OUR VIEW: Morganza requires knowing what is, isn’t

There is no denying it, the Morganza to the Gulf project is an impressive undertaking. It is the best imperfect plan available, designed to reduce the impact of tidal surges, slow storms from washing away marshland and delay drainage from damaging inhabited areas.



Morganza to the Gulf is not a prevention plan. It is a protection system for Terrebonne and Lafourche parishes. In an ideal world it could reach the Atchafalaya River and assist Morgan City in St. Mary Parish.



Also in that ideal world hurricanes would never make landfall and offshore storms would not push rising seawater tides to levels that overtake land.

The U.S. Army Corps of Engineers is the project’s federal sponsor, but it has been the Terrebonne Levee and Conservation District, Terrebonne Parish Consolidated Government and the South Lafourche Levee District that have taken the lead in securing realistic accomplishments.



Ideal intentions list initial lines of defense as including rebuilt barrier islands and a rock shoreline constructed to provide daily wave protection, which in turn would help restore marshlands.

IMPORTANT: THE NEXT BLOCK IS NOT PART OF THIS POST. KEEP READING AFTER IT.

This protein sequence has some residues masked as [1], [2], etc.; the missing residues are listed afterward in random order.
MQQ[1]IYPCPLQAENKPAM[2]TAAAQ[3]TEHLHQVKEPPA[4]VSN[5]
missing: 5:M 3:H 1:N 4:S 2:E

The next line of defense would be an outer federally constructed levee system, followed by an inner state and locally financed levee and floodgate network (the area referred to when most people talk of current system activity), with final drainage and levee lines along critical zones and elevating of homes in the most vulnerable areas as a final protection line.

All together the project would offer defense against tidal and hurricane surges that carry storm strengths up to a category three. It just would not prevent them.

There will never be a guarantee that the Tri-parish region, nor any of southeast Louisiana, will never again experience hurricanes such as Andrew, Gustav or even the side effects of Katrina.

The greatest challenge for Morganza, beyond meeting its one-time targeted completion year of 2035 or its lack of federal funding, is the prolonged benefit of not having a significant weather event and the impact that has on maintaining public support.

Hurricane season officially begins June 1, and it has been three years since the Tri-parish region experienced a major storm. Extended periods of calm create complacency as residents become accustomed to their immediate conditions, forgetting what was and could be again.

We support Morganza to the Gulf construction. We call on our neighbors to not become complacent, but to get involved from calling congressmen to helping plant marshlands.

Morganza is not prevention, but it is practical protection provided the public participates in its progress.